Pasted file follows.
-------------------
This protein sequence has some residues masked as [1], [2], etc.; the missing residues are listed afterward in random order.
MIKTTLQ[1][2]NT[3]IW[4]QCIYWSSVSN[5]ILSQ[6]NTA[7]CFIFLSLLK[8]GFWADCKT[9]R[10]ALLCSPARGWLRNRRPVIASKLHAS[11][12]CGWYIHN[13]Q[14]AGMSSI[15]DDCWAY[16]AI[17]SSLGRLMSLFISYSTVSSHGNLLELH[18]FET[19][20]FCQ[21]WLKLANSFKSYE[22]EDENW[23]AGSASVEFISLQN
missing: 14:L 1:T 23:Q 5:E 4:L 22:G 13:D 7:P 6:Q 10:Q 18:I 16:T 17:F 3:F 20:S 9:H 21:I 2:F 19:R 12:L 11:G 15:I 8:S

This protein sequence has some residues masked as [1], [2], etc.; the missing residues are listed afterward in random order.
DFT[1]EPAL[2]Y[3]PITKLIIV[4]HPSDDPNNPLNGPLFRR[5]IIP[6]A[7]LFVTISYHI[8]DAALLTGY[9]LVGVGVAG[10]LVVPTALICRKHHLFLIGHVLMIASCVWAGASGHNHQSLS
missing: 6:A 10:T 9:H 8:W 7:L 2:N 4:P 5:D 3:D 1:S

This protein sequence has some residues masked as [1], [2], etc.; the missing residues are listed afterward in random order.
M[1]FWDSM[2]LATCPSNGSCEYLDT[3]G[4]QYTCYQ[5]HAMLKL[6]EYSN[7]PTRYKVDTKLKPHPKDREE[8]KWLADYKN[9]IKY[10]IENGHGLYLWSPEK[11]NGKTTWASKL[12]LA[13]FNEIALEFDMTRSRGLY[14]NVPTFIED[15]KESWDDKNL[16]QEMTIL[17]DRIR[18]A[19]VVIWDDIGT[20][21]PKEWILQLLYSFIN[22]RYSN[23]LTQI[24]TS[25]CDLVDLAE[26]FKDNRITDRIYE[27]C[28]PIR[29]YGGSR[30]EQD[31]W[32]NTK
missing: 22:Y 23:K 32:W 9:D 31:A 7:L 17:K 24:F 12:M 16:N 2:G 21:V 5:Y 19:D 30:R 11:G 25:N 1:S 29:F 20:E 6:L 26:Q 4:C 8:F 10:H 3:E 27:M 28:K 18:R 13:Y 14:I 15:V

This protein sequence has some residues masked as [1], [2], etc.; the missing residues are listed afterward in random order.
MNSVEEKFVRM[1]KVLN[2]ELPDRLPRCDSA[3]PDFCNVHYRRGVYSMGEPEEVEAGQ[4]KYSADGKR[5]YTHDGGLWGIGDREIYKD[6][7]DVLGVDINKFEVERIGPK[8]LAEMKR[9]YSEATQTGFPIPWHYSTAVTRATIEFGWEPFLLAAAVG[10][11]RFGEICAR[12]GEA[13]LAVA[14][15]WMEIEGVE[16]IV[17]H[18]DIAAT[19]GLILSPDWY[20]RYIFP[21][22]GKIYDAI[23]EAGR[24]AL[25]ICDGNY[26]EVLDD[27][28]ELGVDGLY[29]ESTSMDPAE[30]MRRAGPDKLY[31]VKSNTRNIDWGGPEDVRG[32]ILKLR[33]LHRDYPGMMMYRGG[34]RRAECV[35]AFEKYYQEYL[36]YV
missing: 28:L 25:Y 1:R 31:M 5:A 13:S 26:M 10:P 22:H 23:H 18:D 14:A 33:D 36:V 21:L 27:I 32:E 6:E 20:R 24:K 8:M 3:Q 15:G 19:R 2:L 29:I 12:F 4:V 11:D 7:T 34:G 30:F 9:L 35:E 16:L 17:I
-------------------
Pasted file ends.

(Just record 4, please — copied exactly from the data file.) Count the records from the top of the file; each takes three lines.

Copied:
This protein sequence has some residues masked as [1], [2], etc.; the missing residues are listed afterward in random order.
MNSVEEKFVRM[1]KVLN[2]ELPDRLPRCDSA[3]PDFCNVHYRRGVYSMGEPEEVEAGQ[4]KYSADGKR[5]YTHDGGLWGIGDREIYKD[6][7]DVLGVDINKFEVERIGPK[8]LAEMKR[9]YSEATQTGFPIPWHYSTAVTRATIEFGWEPFLLAAAVG[10][11]RFGEICAR[12]GEA[13]LAVA[14][15]WMEIEGVE[16]IV[17]H[18]DIAAT[19]GLILSPDWY[20]RYIFP[21][22]GKIYDAI[23]EAGR[24]AL[25]ICDGNY[26]EVLDD[27][28]ELGVDGLY[29]ESTSMDPAE[30]MRRAGPDKLY[31]VKSNTRNIDWGGPEDVRG[32]ILKLR[33]LHRDYPGMMMYRGG[34]RRAECV[35]AFEKYYQEYL[36]YV
missing: 28:L 25:Y 1:R 31:M 5:A 13:S 26:M 10:P 22:H 23:H 18:D 14:A 33:D 36:V 21:L 27:I 32:E 6:E 20:R 24:K 8:M 3:Q 15:G 19:R 2:L 29:I 12:F 4:V 11:D 7:T 34:G 30:F 9:L 35:E 16:L 17:I